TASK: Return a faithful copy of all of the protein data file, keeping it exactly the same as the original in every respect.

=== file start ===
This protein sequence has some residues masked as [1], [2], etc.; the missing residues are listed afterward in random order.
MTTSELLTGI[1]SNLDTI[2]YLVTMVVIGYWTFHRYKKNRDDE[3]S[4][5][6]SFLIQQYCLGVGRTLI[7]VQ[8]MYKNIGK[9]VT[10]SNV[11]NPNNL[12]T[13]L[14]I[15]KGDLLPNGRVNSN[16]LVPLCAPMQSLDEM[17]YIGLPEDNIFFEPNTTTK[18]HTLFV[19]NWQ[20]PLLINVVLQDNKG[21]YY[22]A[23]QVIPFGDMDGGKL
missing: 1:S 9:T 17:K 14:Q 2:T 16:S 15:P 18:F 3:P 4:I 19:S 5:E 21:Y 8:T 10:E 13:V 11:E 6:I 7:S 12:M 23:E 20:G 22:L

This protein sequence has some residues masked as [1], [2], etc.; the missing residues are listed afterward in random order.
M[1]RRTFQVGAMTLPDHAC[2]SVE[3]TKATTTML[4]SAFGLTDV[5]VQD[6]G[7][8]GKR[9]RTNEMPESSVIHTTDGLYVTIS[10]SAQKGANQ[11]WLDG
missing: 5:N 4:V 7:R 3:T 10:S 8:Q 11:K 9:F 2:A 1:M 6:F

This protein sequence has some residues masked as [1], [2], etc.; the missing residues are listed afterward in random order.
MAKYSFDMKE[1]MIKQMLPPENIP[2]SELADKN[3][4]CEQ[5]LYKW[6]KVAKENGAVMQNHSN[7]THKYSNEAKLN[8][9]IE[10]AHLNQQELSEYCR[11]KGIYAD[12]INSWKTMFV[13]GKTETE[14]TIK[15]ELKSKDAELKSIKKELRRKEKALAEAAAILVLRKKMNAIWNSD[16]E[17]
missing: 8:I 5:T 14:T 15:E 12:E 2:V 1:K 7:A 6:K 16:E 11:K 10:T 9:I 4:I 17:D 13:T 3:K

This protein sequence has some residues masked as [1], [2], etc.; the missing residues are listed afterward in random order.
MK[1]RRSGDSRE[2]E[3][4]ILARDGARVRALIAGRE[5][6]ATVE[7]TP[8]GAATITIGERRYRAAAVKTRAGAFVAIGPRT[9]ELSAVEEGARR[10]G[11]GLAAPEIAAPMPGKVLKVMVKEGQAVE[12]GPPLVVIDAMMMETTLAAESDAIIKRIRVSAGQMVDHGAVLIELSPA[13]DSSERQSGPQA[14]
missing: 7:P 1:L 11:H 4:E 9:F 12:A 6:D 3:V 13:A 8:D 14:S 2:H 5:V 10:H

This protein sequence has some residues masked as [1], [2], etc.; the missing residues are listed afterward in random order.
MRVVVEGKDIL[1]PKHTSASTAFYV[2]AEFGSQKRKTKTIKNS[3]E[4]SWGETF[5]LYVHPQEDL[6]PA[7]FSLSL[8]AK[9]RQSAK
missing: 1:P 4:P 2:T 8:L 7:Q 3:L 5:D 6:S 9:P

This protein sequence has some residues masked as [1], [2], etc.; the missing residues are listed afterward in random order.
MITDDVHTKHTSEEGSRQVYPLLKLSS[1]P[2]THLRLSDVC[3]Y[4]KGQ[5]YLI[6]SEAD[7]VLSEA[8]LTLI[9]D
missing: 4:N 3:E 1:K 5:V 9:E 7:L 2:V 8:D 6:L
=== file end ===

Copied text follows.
This protein sequence has some residues masked as [1], [2], etc.; the missing residues are listed afterward in random order.
MTTSELLTGI[1]SNLDTI[2]YLVTMVVIGYWTFHRYKKNRDDE[3]S[4][5][6]SFLIQQYCLGVGRTLI[7]VQ[8]MYKNIGK[9]VT[10]SNV[11]NPNNL[12]T[13]L[14]I[15]KGDLLPNGRVNSN[16]LVPLCAPMQSLDEM[17]YIGLPEDNIFFEPNTTTK[18]HTLFV[19]NWQ[20]PLLINVVLQDNKG[21]YY[22]A[23]QVIPFGDMDGGKL
missing: 1:S 9:T 17:K 14:Q 2:T 16:S 15:P 18:F 3:P 4:I 19:S 5:E 21:Y 8:T 10:E 13:V 11:E 6:I 7:S 12:M 23:E 20:G 22:L

This protein sequence has some residues masked as [1], [2], etc.; the missing residues are listed afterward in random order.
M[1]RRTFQVGAMTLPDHAC[2]SVE[3]TKATTTML[4]SAFGLTDV[5]VQD[6]G[7][8]GKR[9]RTNEMPESSVIHTTDGLYVTIS[10]SAQKGANQ[11]WLDG
missing: 5:N 4:V 7:R 3:T 10:S 8:Q 11:K 9:F 2:A 1:M 6:F

This protein sequence has some residues masked as [1], [2], etc.; the missing residues are listed afterward in random order.
MAKYSFDMKE[1]MIKQMLPPENIP[2]SELADKN[3][4]CEQ[5]LYKW[6]KVAKENGAVMQNHSN[7]THKYSNEAKLN[8][9]IE[10]AHLNQQELSEYCR[11]KGIYAD[12]INSWKTMFV[13]GKTETE[14]TIK[15]ELKSKDAELKSIKKELRRKEKALAEAAAILVLRKKMNAIWNSD[16]E[17]
missing: 8:I 5:T 14:T 15:E 12:E 2:V 1:K 7:A 6:K 16:E 11:K 10:T 9:I 4:I 17:D 13:T 3:K

This protein sequence has some residues masked as [1], [2], etc.; the missing residues are listed afterward in random order.
MK[1]RRSGDSRE[2]E[3][4]ILARDGARVRALIAGRE[5][6]ATVE[7]TP[8]GAATITIGERRYRAAAVKTRAGAFVAIGPRT[9]ELSAVEEGARR[10]G[11]GLAAPEIAAPMPGKVLKVMVKEGQAVE[12]GPPLVVIDAMMMETTLAAESDAIIKRIRVSAGQMVDHGAVLIELSPA[13]DSSERQSGPQA[14]
missing: 7:P 1:L 11:H 4:E 9:F 12:A 6:D 3:V 13:A 8:D 14:S 2:H 5:V 10:H

This protein sequence has some residues masked as [1], [2], etc.; the missing residues are listed afterward in random order.
MRVVVEGKDIL[1]PKHTSASTAFYV[2]AEFGSQKRKTKTIKNS[3]E[4]SWGETF[5]LYVHPQEDL[6]PA[7]FSLSL[8]AK[9]RQSAK
missing: 1:P 4:P 2:T 8:L 7:Q 3:L 5:D 6:S 9:P

This protein sequence has some residues masked as [1], [2], etc.; the missing residues are listed afterward in random order.
MITDDVHTKHTSEEGSRQVYPLLKLSS[1]P[2]THLRLSDVC[3]Y[4]KGQ[5]YLI[6]SEAD[7]VLSEA[8]LTLI[9]D
missing: 4:N 3:E 1:K 5:V 9:E 7:L 2:V 8:D 6:L